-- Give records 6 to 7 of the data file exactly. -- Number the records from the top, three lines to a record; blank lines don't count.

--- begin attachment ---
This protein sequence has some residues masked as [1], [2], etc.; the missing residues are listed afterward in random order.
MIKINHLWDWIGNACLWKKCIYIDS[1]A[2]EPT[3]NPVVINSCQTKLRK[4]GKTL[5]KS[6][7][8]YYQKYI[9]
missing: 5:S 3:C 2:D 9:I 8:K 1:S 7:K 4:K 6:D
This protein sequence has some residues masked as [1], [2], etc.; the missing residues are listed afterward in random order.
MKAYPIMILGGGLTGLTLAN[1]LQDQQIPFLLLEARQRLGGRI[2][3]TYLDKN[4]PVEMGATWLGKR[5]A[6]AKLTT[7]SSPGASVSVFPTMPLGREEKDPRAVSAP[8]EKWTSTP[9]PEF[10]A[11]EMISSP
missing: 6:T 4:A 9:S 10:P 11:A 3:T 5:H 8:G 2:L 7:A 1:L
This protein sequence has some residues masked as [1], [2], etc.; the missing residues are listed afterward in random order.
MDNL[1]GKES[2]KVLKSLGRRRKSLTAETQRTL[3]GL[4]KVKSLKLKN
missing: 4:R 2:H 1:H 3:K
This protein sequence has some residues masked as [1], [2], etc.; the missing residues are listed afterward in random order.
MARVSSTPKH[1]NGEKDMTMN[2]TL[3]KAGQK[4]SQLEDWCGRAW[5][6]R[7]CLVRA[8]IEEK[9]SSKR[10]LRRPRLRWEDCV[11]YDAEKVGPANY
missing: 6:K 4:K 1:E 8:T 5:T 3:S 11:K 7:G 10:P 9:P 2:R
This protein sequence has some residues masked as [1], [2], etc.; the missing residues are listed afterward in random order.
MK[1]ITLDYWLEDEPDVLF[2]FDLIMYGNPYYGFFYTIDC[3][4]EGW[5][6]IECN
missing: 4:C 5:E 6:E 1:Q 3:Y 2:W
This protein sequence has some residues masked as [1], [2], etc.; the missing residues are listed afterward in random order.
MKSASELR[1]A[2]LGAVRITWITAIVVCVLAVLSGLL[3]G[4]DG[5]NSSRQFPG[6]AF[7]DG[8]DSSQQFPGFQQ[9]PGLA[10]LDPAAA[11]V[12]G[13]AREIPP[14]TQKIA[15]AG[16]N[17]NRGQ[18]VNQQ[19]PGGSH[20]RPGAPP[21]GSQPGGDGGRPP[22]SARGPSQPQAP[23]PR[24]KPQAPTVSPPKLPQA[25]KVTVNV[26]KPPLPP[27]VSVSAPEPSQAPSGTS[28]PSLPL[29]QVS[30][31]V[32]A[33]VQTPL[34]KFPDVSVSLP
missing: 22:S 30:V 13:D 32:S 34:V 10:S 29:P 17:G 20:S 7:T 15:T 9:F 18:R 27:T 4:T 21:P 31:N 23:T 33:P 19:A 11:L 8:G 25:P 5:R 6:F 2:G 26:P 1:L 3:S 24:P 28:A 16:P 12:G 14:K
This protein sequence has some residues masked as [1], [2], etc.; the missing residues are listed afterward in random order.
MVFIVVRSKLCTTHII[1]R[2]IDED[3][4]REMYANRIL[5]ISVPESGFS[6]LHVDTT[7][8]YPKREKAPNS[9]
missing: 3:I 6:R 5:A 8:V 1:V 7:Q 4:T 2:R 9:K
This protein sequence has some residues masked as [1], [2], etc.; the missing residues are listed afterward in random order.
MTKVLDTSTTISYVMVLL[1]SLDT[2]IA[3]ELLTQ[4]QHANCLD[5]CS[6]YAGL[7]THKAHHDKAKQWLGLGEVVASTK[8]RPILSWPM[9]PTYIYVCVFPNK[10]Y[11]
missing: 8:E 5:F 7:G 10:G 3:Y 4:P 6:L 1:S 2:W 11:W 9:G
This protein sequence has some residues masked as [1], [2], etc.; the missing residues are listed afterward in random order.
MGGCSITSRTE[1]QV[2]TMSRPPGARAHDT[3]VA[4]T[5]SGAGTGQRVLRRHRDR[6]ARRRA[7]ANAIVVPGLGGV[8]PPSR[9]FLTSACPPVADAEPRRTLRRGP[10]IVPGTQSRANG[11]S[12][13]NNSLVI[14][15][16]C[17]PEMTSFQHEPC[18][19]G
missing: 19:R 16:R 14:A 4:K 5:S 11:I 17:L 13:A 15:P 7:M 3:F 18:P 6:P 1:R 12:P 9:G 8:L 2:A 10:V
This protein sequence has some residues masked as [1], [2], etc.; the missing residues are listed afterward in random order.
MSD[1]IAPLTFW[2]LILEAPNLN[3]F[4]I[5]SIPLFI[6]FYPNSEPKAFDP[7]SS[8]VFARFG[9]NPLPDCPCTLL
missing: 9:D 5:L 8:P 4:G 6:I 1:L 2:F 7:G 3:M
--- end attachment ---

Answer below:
This protein sequence has some residues masked as [1], [2], etc.; the missing residues are listed afterward in random order.
MKSASELR[1]A[2]LGAVRITWITAIVVCVLAVLSGLL[3]G[4]DG[5]NSSRQFPG[6]AF[7]DG[8]DSSQQFPGFQQ[9]PGLA[10]LDPAAA[11]V[12]G[13]AREIPP[14]TQKIA[15]AG[16]N[17]NRGQ[18]VNQQ[19]PGGSH[20]RPGAPP[21]GSQPGGDGGRPP[22]SARGPSQPQAP[23]PR[24]KPQAPTVSPPKLPQA[25]KVTVNV[26]KPPLPP[27]VSVSAPEPSQAPSGTS[28]PSLPL[29]QVS[30][31]V[32]A[33]VQTPL[34]KFPDVSVSLP
missing: 22:S 30:V 13:D 32:S 34:V 10:S 29:P 17:G 20:S 7:T 15:T 9:F 18:R 27:T 4:T 21:P 31:N 23:T 33:P 19:A 11:L 8:G 25:P 5:R 6:F 2:G 26:P 1:L 3:S 24:P 28:A 16:P 12:G 14:K
This protein sequence has some residues masked as [1], [2], etc.; the missing residues are listed afterward in random order.
MVFIVVRSKLCTTHII[1]R[2]IDED[3][4]REMYANRIL[5]ISVPESGFS[6]LHVDTT[7][8]YPKREKAPNS[9]
missing: 3:I 6:R 5:A 8:V 1:V 7:Q 4:T 2:R 9:K